history

history

Living in Interesting Times

Living in Interesting Times

Do you keep a diary?  In times of crisis, firsthand, contemporaneous accounts are among the most valuable to the historians of later decades.  We call these ‘primary’ sources – those created by the people who lived the events that are described.  Letters and diaries have long been fertile sources for understanding history, and the blogs and emails of today will likely inform the historians of tomorrow.  While our times can seem unprecedented, calamities of various sorts have always shaped the eras they happened in.  The Influenza pandemic of 1918, commonly called the Spanish Flu, is often held up as a comparison to today’s struggle with the COVID-19 coronavirus.  Studying how people survived previous crises and catastrophes; and the lived experience … Continued
Why voting matters

Why voting matters

While the right to vote has been part of the US Constitution since the founding of this country. it was originally limited to white male landowners – a wealthy elite in many cases.  The right to vote, considered a cornerstone in the popular conception of democracy, is a hard-won right earned through centuries of war, civic strife, protest and direct petitioning.  In honor of the struggles of those who have come before, and to preserve the liberties that this nation holds dear, it is worth understanding what voting means and why voting is such an important act. The first amendment to the Constitution related to voting came in 1870, almost 100 years from the date of its ratification.  The 15th … Continued
The 19th Amendment and Suffrage in Indiana

The 19th Amendment and Suffrage in Indiana

January 16th marked the centennial anniversary of Indiana’s ratification of the Nineteenth Amendment (which would become law later in the year, in August of 1920).  A vital milestone in the evolution of equal rights, the women’s suffrage movement had existed in one form or another since the nation’s founding, but had gained particular momentum in the Reconstruction era.  Even today, it continues to resonate, influencing the shape and ideals of modern inclusivity and equal rights movements.  Hoosiers are celebrating the milestone across the state, and after a commemoration led by the Lieutenant Governor, Suzanne Crouch, on the 16th, there will be events, lectures, and travelling exhibits about women’s suffrage to learn from.  A calendar of these events as well as … Continued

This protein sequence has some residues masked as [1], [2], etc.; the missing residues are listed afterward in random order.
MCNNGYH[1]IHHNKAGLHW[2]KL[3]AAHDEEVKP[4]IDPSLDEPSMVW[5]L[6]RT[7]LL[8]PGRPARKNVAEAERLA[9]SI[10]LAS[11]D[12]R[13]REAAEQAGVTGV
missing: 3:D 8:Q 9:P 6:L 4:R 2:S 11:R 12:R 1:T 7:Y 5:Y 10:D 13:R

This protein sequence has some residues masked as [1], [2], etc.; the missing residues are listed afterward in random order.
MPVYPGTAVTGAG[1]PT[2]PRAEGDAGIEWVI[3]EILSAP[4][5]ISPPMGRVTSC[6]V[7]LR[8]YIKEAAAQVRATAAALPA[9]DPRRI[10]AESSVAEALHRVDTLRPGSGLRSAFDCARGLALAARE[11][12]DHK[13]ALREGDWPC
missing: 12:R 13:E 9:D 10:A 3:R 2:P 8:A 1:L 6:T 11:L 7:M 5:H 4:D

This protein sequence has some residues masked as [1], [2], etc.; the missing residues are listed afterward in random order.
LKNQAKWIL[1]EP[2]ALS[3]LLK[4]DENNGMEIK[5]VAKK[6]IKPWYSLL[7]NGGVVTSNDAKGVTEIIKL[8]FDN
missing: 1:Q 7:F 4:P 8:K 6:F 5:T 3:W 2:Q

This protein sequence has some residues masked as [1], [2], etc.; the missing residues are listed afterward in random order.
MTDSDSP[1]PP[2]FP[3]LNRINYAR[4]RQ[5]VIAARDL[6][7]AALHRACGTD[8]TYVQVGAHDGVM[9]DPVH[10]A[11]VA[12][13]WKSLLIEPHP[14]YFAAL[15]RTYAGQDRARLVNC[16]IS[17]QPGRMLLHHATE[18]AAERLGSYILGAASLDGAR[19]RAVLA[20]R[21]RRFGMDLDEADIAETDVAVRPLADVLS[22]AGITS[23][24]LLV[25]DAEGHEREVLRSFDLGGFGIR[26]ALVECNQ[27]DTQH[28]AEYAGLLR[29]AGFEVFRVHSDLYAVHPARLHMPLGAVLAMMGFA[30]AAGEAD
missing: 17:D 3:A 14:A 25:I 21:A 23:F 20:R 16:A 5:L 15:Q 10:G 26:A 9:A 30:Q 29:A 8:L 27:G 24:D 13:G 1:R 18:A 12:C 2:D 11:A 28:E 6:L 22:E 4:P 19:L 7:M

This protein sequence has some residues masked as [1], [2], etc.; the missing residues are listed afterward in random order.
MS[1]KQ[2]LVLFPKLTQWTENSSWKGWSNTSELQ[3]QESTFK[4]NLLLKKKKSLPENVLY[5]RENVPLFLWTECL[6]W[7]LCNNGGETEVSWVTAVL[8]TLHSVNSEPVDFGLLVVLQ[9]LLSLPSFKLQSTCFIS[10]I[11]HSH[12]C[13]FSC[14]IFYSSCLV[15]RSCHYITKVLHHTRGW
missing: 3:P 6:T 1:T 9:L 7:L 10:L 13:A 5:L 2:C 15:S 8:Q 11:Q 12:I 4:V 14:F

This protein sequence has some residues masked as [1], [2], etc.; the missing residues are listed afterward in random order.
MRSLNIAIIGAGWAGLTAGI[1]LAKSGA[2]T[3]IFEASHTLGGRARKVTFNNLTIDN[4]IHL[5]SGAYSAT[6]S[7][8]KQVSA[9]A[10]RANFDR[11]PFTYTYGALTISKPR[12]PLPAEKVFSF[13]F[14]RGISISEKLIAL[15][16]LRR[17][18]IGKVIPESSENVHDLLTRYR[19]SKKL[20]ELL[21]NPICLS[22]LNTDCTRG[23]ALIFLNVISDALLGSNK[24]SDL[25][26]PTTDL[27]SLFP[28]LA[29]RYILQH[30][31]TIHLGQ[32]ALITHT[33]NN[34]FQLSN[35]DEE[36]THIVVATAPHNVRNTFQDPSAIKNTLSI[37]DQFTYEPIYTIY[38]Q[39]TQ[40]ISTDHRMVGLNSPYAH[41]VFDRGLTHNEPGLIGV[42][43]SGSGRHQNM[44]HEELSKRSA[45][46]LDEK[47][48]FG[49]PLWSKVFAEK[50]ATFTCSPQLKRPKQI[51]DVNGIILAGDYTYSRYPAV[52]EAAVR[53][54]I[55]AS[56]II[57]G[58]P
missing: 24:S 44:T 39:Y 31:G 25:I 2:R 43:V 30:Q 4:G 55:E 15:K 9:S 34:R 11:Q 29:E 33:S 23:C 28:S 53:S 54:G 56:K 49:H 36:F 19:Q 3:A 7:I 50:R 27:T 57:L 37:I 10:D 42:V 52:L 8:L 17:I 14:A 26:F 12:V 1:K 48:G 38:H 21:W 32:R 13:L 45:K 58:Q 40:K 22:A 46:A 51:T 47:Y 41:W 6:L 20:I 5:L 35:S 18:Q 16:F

The American myth of Stagolee

The American myth of Stagolee

On the evening of December 25, 1895, “Stag” Lee Shelton  was doing the 19th century version of a bar crawl when he entered the Bill Curtis Saloon in St. Louis.  He took a seat next to William Lyons, and they talked about a number of different things.  But when the subject switched to politics, Lyons and Shelton, who whipped up support for opposing parties, began hitting each other’s hats as a form of retaliation. Shelton ultimately broke the crown of Lyons’ derby hat.  Lyons asked for five bits (about $1.25) to replace it.  When Shelton refused, Lyons took Shelton’s Stetson hat.  Shelton promptly shot Lyons, took his hat back and walked out of the bar.  Lyons died of his injuries only hours later.  … Continued
Three Women of Indiana’s Past: empowering change in education, housing & prisons

Three Women of Indiana’s Past: empowering change in education, housing & prisons

When one thinks of Indiana, thoughts may race from the Indy 500, grow to include cornfields and combines, then settle on limestone. The names Albion Fellows Bacon, Eliza Blaker, and Rhoda M. Coffin may not come to mind. Yet these three women were instrumental in laying the groundwork for how we perceive life in Indiana these days, whether it be housing, education, or correctional facilities. Albion Fellows Bacon (1865-1933) Thanks to the efforts of Albion Fellows Bacon (1865-1933), residents of Indiana had better housing options available to them in 1911. After two of her children developed scarlet fever, Albion went on a search to discover the source of her children’s illness and came across the riverfront slums in Evansville. Appalled … Continued